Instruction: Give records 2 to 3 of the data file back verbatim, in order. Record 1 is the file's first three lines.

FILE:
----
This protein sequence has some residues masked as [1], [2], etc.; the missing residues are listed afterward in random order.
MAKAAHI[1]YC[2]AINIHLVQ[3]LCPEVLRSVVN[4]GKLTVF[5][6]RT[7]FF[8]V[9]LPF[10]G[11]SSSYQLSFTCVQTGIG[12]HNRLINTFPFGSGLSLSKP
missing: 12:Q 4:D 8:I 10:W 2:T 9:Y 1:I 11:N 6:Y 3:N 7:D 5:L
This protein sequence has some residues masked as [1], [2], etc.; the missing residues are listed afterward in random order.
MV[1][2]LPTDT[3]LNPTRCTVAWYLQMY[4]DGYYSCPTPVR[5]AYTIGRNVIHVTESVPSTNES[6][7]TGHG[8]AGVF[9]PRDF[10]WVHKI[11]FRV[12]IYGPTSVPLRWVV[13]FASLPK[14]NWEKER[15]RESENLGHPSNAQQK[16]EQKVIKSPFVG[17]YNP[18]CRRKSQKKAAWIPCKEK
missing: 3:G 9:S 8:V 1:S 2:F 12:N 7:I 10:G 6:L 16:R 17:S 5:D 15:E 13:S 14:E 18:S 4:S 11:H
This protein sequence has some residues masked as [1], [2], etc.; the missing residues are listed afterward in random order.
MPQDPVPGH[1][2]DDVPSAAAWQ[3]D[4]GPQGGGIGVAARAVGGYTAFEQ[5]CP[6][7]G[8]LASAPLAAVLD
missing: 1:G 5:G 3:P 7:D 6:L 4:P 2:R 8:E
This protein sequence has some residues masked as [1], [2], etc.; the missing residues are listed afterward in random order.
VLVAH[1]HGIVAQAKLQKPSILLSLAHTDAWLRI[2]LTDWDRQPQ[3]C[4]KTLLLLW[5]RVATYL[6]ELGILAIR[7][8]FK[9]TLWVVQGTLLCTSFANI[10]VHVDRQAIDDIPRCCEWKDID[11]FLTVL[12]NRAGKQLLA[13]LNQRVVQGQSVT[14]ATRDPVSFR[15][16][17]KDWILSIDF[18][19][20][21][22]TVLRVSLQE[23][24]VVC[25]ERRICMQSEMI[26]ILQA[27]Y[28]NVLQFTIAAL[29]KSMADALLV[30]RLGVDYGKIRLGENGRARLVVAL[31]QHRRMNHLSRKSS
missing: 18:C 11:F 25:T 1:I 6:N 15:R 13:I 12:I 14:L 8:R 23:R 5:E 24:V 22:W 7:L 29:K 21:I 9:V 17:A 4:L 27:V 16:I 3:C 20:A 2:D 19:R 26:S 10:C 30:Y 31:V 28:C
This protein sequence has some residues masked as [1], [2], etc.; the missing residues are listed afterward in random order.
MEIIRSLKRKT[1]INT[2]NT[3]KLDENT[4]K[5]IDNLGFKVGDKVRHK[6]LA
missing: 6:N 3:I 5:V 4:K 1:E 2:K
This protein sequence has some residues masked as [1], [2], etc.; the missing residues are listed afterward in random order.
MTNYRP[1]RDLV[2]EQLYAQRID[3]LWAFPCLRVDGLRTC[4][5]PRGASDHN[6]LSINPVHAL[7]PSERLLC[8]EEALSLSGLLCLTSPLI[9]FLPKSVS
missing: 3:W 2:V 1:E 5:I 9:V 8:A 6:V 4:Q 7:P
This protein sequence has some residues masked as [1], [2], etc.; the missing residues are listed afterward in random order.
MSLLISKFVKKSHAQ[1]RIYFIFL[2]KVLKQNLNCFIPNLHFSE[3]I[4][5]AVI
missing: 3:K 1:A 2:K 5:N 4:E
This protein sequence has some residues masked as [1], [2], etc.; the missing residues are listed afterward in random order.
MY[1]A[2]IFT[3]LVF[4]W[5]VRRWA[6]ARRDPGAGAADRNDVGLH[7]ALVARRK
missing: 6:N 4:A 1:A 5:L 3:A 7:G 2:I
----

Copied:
This protein sequence has some residues masked as [1], [2], etc.; the missing residues are listed afterward in random order.
MV[1][2]LPTDT[3]LNPTRCTVAWYLQMY[4]DGYYSCPTPVR[5]AYTIGRNVIHVTESVPSTNES[6][7]TGHG[8]AGVF[9]PRDF[10]WVHKI[11]FRV[12]IYGPTSVPLRWVV[13]FASLPK[14]NWEKER[15]RESENLGHPSNAQQK[16]EQKVIKSPFVG[17]YNP[18]CRRKSQKKAAWIPCKEK
missing: 3:G 9:S 8:V 1:S 2:F 12:N 7:I 10:G 6:L 16:R 17:S 5:D 15:E 13:S 14:E 18:S 4:S 11:H
This protein sequence has some residues masked as [1], [2], etc.; the missing residues are listed afterward in random order.
MPQDPVPGH[1][2]DDVPSAAAWQ[3]D[4]GPQGGGIGVAARAVGGYTAFEQ[5]CP[6][7]G[8]LASAPLAAVLD
missing: 1:G 5:G 3:P 7:D 6:L 4:P 2:R 8:E